On 10 October 2010, the Netherlands Antilles was dissolved. Referendums were held on each island of the Netherlands Antilles between June 2000 and April 2005 to determine their future status. As a result the islands of Bonaire, Sint Eustatius and Saba (the BES islands) were to obtain closer ties with the Netherlands. This led to the incorporation of these three islands into the country of the Netherlands as special municipalities upon the dissolution of the Netherlands Antilles. The special municipalities are collectively known as the Caribbean Netherlands.
Geography of the Netherlands
The Netherlands is geographically a very low and flat country, with about 26% of its area and 21% of its population located below sea level, and only about 50% of its land exceeding one metre above sea level. The country is for the most part flat, with the exception of foothills in the far southeast, up to a height of no more than 321 metres, and some low hill ranges in the central parts. Most of the areas below sea level are man-made, caused by peat extraction or achieved through land reclamation. Since the late 16th century, large polder areas are preserved through elaborate drainage systems that include dikes, canals and pumping stations. Nearly 17% of the country's land area is reclaimed from the sea and from lakes.
Much of the country was originally formed by the estuaries of three large European rivers: the Rhine (Rijn), the Meuse (Maas) and the Scheldt (Schelde), as well as their distributaries. The south-western part of the Netherlands is to this day a river delta of these three rivers, the Rhine-Meuse-Scheldt delta.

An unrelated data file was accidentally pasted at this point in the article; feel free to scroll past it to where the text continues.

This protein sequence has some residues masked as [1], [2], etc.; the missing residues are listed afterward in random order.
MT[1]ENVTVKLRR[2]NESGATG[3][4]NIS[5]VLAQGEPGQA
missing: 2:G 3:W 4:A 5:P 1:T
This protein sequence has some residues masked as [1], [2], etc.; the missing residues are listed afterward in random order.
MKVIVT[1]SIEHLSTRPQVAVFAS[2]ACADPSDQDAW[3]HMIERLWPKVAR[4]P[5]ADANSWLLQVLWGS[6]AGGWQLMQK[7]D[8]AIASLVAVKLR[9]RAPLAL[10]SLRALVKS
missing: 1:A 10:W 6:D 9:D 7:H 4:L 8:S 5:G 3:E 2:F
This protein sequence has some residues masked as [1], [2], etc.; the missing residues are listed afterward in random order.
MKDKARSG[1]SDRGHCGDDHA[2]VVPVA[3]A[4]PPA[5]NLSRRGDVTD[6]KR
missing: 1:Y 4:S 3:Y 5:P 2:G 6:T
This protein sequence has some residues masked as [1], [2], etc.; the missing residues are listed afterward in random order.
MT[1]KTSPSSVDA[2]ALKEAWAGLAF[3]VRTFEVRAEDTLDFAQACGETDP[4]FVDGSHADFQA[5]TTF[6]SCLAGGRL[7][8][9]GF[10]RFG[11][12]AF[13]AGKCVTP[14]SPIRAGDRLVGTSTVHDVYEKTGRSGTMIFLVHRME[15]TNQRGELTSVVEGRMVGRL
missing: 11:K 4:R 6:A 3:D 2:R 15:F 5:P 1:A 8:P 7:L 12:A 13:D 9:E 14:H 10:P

The Netherlands is divided into north and south parts by the Rhine, the Waal, its main distributary branch, and the Meuse. In the past these rivers functioned as a natural barrier between fiefdoms and hence historically created a cultural divide, as is evident in some phonetic traits that are recognisable on either side of what the Dutch call their "Great Rivers" (de Grote Rivieren). Another significant branch of the Rhine, the IJssel river, discharges into Lake IJssel, the former Zuiderzee ('southern sea'). Just like the previous, this river forms a linguistic divide: people to the northeast of this river speak Dutch Low Saxon dialects (except for the province of Friesland, which has its own language).